4 Sep 2019

New therapy could help stop age-related blindness

From Nine To Noon, 9:23 am on 4 September 2019

Age-related macular degeneration (AMD) is the leading cause of legal blindness in New Zealand, but a new therapy being researched in Australia may offer sufferers some hope.

Dry AMD leads to gradual loss of central vision and currently has no cure. It will affect one in seven people over the age of 60 in New Zealand and has few warning signs.

Researchers at Australian National University (ANU) and have taken microRNA and injected it straight into the eye of animals, leading to a decrease in the genes responsible for inflammation and cell death as well as a slowness in the progression of damage to the retina.

Amsler grid used to detect the Macular Degeneration Related to Age (MDRA). 



ANU researcher Joshua Chu-Tan told Nine to Noon it has been estimated that by next year 196 million people worldwide will have some form of AMD.

“It’s an age-related disease and can be caused by a whole number of factors, some that we know well of, like inflammation, optic stress, smoking, obesity, too much sunlight exposure, but then there’s some things that we just have no idea of what’s causing it so it affects what’s known as the macular region of the retina.

“Now this region is very small, it’s about 5 millimetres in diameter and yet it’s responsible for pretty much all of our useful vision – from our central vision, to our high visual detail to colour perception – all of this is mediated by this tiny region of our retina.”

While it’s not complete blindness, it does interfere with people’s everyday lives with some patients no longer able to read or drive for example, he says.

“It’s progressive disease. So pretty much everything you end up focusing on, you won’t be able to focus on, there’ll be a grey spot or black spot just exactly where you want to focus.”

Some doctors have previously recommended antioxidant supplements to reduce chances of developing AMD but the research on that is still inconclusive, he says. Some tips would be take general care of your eyes – wear sunglasses and try to reduce blue screen time.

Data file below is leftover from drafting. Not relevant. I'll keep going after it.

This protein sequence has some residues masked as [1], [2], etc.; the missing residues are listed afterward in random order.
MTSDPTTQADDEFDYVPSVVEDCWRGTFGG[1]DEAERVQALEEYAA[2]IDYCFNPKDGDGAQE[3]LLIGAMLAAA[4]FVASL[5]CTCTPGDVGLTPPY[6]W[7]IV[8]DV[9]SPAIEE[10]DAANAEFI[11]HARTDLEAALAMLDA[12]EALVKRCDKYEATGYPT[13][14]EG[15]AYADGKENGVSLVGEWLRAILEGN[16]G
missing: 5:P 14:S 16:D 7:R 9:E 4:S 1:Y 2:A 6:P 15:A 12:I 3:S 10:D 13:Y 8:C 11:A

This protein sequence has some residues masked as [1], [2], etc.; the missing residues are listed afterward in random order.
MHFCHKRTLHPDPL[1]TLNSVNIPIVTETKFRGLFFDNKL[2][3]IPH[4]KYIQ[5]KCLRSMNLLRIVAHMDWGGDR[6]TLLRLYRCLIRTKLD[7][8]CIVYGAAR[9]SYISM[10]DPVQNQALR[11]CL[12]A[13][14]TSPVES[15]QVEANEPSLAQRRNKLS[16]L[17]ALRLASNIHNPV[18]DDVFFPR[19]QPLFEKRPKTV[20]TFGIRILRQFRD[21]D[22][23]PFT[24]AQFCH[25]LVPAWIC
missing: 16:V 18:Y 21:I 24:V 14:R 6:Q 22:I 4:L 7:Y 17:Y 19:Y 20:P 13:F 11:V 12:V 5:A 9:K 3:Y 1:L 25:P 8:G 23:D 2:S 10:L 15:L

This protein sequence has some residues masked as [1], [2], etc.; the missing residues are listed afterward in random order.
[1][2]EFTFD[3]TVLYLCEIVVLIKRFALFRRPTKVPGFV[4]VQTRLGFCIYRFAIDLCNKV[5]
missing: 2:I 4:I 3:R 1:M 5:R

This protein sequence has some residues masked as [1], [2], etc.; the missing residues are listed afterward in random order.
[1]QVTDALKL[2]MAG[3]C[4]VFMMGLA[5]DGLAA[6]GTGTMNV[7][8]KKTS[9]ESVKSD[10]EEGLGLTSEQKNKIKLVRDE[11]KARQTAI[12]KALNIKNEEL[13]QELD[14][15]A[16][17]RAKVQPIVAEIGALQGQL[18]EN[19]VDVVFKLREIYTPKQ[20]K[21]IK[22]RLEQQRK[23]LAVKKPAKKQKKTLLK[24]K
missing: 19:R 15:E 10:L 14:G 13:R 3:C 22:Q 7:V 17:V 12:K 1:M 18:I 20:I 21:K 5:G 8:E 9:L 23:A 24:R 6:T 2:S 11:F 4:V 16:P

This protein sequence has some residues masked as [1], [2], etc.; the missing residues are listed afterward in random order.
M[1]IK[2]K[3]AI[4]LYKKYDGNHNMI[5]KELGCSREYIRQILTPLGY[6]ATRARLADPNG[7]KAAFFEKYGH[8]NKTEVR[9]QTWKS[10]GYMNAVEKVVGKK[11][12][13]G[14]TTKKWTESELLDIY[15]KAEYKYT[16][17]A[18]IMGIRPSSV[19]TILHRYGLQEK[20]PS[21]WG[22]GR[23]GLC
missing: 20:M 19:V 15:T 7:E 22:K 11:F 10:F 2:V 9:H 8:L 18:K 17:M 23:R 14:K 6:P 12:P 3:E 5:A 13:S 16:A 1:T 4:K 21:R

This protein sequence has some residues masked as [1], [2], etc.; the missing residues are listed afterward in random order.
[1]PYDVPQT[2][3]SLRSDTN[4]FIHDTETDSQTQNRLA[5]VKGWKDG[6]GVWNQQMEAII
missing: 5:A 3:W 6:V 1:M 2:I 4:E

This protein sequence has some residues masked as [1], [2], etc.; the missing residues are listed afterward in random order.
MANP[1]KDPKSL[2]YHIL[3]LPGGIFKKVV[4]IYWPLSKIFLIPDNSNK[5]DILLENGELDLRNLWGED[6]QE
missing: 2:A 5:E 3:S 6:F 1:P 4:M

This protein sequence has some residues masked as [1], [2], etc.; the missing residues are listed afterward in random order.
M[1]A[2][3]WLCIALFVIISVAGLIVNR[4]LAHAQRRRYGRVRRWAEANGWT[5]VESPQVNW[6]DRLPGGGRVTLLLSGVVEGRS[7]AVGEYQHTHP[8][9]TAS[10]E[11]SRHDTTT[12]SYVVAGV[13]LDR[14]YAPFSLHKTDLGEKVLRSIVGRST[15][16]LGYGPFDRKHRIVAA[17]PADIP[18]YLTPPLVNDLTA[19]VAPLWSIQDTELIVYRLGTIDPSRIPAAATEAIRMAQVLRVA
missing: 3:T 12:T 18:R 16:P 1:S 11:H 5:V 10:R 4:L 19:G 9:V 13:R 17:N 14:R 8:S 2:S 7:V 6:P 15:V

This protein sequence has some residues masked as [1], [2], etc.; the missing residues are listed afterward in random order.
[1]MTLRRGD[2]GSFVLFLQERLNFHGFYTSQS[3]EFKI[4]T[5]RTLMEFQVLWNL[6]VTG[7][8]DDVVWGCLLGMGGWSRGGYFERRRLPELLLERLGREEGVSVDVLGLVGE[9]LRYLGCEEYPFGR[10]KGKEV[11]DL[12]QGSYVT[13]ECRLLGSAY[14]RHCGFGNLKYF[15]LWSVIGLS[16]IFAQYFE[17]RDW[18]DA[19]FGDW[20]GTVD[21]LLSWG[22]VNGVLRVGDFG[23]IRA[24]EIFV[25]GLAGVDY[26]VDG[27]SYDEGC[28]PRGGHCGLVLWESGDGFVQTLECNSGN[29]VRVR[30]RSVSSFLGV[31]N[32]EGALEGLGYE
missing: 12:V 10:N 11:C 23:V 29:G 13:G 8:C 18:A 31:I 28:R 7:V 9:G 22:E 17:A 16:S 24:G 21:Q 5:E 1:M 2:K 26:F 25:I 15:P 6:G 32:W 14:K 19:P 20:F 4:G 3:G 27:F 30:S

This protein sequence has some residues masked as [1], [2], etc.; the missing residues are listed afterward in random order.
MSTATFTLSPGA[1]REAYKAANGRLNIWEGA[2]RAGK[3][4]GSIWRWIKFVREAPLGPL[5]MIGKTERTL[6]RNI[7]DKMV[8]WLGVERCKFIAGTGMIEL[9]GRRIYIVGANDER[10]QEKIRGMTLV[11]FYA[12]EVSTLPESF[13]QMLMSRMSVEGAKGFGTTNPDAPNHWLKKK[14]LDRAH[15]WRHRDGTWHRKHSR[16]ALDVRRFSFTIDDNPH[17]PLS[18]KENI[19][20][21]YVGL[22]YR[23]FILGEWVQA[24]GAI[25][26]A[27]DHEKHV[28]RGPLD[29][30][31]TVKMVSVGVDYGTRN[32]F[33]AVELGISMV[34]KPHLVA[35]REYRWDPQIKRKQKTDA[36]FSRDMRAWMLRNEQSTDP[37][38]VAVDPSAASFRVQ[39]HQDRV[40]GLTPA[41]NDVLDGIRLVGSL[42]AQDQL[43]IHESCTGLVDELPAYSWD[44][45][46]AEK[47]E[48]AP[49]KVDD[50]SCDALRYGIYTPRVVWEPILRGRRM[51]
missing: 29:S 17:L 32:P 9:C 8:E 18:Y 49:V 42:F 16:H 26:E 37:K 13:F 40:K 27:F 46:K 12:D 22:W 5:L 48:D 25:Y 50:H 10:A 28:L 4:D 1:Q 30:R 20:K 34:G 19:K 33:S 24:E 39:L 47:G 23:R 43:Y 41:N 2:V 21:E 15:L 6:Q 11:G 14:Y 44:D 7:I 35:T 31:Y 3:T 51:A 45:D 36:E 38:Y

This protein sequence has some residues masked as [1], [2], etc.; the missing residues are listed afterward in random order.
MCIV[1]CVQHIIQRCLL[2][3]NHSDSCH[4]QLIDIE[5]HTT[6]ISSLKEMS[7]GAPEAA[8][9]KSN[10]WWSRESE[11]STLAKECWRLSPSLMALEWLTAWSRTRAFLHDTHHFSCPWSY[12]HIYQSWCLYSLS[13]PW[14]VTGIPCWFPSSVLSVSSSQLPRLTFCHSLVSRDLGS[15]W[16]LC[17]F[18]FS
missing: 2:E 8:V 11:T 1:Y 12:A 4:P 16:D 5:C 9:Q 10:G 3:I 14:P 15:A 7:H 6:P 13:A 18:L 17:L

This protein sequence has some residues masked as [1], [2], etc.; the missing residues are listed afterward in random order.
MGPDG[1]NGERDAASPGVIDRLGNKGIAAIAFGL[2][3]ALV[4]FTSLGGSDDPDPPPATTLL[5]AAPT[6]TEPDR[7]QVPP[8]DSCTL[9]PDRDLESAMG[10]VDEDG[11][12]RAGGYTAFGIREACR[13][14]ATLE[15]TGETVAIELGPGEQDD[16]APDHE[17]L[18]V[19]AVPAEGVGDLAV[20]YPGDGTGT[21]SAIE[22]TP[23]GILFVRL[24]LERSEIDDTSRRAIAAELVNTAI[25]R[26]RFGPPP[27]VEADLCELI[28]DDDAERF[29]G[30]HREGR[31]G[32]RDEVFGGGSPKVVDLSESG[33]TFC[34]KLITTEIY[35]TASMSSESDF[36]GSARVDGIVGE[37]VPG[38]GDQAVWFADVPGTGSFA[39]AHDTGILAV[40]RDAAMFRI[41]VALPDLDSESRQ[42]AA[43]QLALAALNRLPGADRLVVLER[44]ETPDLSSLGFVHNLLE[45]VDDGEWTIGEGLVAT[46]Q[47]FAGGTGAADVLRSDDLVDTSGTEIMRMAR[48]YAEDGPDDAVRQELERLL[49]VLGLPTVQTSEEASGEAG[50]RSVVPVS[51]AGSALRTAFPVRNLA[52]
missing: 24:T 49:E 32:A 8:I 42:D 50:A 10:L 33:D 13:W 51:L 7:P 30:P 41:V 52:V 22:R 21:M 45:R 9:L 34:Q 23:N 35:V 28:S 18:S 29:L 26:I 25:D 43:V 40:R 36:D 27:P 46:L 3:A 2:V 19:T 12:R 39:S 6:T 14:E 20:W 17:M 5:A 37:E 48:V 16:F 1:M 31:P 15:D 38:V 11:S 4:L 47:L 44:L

“Especially in the Southern Hemisphere, in Australia and New Zealand where we have that hole in the ozone layer, we have quite a lot of UV exposure … But again, once you have signs of early AMD, there’s just not much that can be done at this point in time.”

Those who are concerned if they have signs of AMD can also refer to their optometrist or ophthalmologists for a retinal scan, which can pick up on things like lipid fat deposits.

“The issue is we actually have no idea why these … deposits even develop, or what they’re doing there. We just know that that is a sign of AMD that’s to come,” Chu-Tan says.

So far he says their research has shown some promising data from the animals.

“So this really all kicked off because we stained for this particular microRNA molecule inside the retinas of human AMD patients and we saw when we compare them to a healthy individual that this particular microRNA that we are looking at has completely disappeared from AMD patients.

“That’s when we thought maybe if we supplement this, what seemingly could be a missing link, then it could help retinal function and it could help the slowing of the disease and we’re seeing that in our animals.

“We just need to get more data in our animal models before hopefully moving on to clinical trials.”

But it’s going to be a while before they’re able to put a therapy forward for patients, he says. Clinical trials can take 10 to 15 years on average and the science and data-gathering before that can take another give to 10 years.

“We need to make sure that anything that comes out to market for human consumption is viable and is safe more importantly. So it is a long process, but hopefully one day if everything works out it can help people with visual issues and hopefully save at least a few years of vision for them.”

Even if the research doesn’t come up with a therapy or solution for AMD, he says he hopes it can further expand knowledge in the field.

“Even if it’s not our particular group that ends up finding a therapy, if we can push the knowledge towards a certain area or away from a certain area, it will help the wider vision science ophthalmology community to be able to one day find this missing link and find this therapy that can help millions regain their vision.”

The field has shown advancements in treating eye diseases using gene therapy. In February this year, it was reported a UK woman became the first person in the world to have gene therapy surgery to try to prevent more cells from dying – the underlying genetic cause of AMD.

Chu-Tan says ophthalmology and vision science community is pushing a gene therapy revolution.

“In fact the first ever gene therapy approved by the FDA was for an eye disease, leber congenital amaurosis, so we think that gene therapies are the way forward … so there’s a lot of promise going forward but I urge everyone to be patient when it comes this, because it does take time.”